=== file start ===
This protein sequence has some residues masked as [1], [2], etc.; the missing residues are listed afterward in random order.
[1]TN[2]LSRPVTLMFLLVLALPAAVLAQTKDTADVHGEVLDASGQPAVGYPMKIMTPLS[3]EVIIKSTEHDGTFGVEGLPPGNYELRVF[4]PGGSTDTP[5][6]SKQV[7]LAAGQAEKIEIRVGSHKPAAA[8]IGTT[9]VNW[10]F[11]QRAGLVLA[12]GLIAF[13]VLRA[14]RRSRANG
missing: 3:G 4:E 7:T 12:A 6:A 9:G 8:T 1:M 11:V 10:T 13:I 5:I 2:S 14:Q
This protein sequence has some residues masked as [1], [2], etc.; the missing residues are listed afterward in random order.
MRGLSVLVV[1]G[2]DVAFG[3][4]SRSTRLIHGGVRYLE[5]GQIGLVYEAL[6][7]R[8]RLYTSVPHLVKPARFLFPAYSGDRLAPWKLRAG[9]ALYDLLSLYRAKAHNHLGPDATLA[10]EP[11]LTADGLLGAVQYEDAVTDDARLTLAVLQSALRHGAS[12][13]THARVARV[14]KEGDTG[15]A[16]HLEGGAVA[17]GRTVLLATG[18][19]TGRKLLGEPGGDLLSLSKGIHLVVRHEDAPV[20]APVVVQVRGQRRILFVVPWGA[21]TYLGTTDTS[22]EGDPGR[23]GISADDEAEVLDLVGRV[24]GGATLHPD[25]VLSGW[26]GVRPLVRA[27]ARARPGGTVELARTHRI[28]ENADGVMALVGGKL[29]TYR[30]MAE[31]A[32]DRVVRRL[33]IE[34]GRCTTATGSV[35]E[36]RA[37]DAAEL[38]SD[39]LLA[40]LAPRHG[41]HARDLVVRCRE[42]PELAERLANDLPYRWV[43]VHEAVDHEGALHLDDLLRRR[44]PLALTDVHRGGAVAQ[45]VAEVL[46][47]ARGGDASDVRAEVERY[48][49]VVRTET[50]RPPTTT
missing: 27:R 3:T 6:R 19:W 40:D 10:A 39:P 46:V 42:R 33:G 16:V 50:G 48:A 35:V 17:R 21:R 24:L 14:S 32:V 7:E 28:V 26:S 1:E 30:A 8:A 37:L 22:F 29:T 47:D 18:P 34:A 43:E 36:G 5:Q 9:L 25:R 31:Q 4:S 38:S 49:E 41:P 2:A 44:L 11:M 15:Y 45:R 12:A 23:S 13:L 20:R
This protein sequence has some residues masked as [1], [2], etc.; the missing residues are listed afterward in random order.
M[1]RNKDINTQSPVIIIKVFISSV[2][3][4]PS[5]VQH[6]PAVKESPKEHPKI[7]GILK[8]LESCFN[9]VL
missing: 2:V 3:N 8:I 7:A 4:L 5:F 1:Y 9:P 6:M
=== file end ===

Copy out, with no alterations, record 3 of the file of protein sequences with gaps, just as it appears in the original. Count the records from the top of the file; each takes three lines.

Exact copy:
This protein sequence has some residues masked as [1], [2], etc.; the missing residues are listed afterward in random order.
M[1]RNKDINTQSPVIIIKVFISSV[2][3][4]PS[5]VQH[6]PAVKESPKEHPKI[7]GILK[8]LESCFN[9]VL
missing: 2:V 3:N 8:I 7:A 4:L 5:F 1:Y 9:P 6:M